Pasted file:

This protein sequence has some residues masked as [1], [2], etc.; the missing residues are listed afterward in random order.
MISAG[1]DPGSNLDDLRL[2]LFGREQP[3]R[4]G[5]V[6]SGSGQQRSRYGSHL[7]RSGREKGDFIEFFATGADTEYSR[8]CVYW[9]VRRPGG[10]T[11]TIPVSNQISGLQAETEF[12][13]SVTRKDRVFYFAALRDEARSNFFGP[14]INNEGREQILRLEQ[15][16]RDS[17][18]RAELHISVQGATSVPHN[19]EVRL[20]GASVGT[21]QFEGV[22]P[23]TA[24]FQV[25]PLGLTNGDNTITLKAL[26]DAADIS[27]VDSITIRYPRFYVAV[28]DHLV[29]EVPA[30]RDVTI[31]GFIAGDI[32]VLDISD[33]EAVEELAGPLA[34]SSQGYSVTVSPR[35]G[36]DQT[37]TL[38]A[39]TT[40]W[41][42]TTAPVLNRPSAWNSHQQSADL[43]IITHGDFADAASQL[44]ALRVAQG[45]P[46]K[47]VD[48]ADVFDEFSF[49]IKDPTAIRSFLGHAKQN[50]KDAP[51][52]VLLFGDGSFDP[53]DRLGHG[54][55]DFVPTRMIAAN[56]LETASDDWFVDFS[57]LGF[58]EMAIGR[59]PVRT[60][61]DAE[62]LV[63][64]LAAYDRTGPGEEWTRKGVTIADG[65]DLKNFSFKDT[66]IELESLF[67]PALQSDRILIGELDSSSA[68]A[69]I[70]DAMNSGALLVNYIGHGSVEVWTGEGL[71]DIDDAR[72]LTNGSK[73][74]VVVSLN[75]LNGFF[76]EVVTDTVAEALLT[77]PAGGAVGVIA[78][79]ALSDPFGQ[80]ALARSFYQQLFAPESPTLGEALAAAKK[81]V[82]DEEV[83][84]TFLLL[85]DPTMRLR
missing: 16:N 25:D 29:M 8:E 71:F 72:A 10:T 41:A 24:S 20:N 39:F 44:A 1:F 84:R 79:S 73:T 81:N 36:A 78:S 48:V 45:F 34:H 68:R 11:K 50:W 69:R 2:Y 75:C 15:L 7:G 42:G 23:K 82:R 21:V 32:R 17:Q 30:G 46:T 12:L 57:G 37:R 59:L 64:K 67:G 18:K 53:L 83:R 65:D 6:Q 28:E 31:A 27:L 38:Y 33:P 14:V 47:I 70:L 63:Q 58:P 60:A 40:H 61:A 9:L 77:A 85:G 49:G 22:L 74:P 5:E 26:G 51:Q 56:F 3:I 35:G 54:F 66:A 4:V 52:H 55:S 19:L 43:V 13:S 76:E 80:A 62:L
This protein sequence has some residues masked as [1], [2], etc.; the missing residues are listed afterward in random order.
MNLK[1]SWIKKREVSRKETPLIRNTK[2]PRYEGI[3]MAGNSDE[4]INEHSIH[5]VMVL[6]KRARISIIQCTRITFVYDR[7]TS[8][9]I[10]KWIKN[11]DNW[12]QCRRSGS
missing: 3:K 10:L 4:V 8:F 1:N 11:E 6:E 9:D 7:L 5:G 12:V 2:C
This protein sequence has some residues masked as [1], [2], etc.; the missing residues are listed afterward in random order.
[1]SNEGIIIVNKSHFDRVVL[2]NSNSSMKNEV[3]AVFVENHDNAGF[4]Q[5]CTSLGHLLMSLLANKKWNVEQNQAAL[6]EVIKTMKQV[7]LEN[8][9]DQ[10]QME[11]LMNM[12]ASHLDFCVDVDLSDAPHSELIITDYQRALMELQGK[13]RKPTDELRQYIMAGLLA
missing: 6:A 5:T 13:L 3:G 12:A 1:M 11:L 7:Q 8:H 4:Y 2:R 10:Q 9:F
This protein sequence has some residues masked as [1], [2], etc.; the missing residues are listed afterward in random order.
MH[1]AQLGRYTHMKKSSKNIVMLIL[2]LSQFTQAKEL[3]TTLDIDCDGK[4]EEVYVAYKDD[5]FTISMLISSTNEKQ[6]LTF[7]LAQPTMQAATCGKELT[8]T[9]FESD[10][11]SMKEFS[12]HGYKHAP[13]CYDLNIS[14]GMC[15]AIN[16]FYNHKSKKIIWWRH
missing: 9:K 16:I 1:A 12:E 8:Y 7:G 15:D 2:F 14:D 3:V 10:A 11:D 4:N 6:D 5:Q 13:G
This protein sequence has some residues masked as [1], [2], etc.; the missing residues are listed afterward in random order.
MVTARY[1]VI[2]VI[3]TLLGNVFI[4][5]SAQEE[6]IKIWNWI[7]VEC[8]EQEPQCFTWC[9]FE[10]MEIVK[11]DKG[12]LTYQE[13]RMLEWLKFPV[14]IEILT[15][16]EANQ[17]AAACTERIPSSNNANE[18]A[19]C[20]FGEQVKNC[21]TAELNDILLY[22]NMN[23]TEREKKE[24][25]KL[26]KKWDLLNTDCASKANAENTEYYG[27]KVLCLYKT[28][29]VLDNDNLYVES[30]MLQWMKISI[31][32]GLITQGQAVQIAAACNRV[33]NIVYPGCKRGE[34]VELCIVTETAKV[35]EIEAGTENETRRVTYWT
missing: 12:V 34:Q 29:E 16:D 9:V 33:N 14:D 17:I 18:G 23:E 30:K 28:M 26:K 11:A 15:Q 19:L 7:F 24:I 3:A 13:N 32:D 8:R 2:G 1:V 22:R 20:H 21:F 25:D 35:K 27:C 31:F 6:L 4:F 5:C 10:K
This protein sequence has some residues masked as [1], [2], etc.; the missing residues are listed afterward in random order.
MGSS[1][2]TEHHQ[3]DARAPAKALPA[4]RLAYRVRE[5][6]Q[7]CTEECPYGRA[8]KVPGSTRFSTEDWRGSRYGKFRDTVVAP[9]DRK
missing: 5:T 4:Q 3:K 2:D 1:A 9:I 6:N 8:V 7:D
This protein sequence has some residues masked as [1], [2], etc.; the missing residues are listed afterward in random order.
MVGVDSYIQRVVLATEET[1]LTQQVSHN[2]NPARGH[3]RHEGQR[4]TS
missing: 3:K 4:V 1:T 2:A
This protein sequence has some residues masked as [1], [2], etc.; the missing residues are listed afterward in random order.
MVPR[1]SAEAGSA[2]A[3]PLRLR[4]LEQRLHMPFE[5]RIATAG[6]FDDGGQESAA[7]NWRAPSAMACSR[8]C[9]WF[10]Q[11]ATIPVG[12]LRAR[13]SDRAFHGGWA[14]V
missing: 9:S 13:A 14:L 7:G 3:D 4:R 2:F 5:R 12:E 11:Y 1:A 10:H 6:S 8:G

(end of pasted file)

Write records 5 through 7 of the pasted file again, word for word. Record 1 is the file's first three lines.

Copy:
This protein sequence has some residues masked as [1], [2], etc.; the missing residues are listed afterward in random order.
MVTARY[1]VI[2]VI[3]TLLGNVFI[4][5]SAQEE[6]IKIWNWI[7]VEC[8]EQEPQCFTWC[9]FE[10]MEIVK[11]DKG[12]LTYQE[13]RMLEWLKFPV[14]IEILT[15][16]EANQ[17]AAACTERIPSSNNANE[18]A[19]C[20]FGEQVKNC[21]TAELNDILLY[22]NMN[23]TEREKKE[24][25]KL[26]KKWDLLNTDCASKANAENTEYYG[27]KVLCLYKT[28][29]VLDNDNLYVES[30]MLQWMKISI[31][32]GLITQGQAVQIAAACNRV[33]NIVYPGCKRGE[34]VELCIVTETAKV[35]EIEAGTENETRRVTYWT
missing: 12:V 34:Q 29:E 16:D 9:V 33:N 14:D 17:I 18:G 23:E 30:K 28:M 26:K 11:A 15:Q 19:L 7:F 24:I 3:A 13:N 32:D 8:R 2:G 1:V 22:R 20:H 21:F 25:D 35:K 27:C 31:F 6:L 4:F 5:C 10:K
This protein sequence has some residues masked as [1], [2], etc.; the missing residues are listed afterward in random order.
MGSS[1][2]TEHHQ[3]DARAPAKALPA[4]RLAYRVRE[5][6]Q[7]CTEECPYGRA[8]KVPGSTRFSTEDWRGSRYGKFRDTVVAP[9]DRK
missing: 5:T 4:Q 3:K 2:D 1:A 9:I 6:N 8:V 7:D
This protein sequence has some residues masked as [1], [2], etc.; the missing residues are listed afterward in random order.
MVGVDSYIQRVVLATEET[1]LTQQVSHN[2]NPARGH[3]RHEGQR[4]TS
missing: 3:K 4:V 1:T 2:A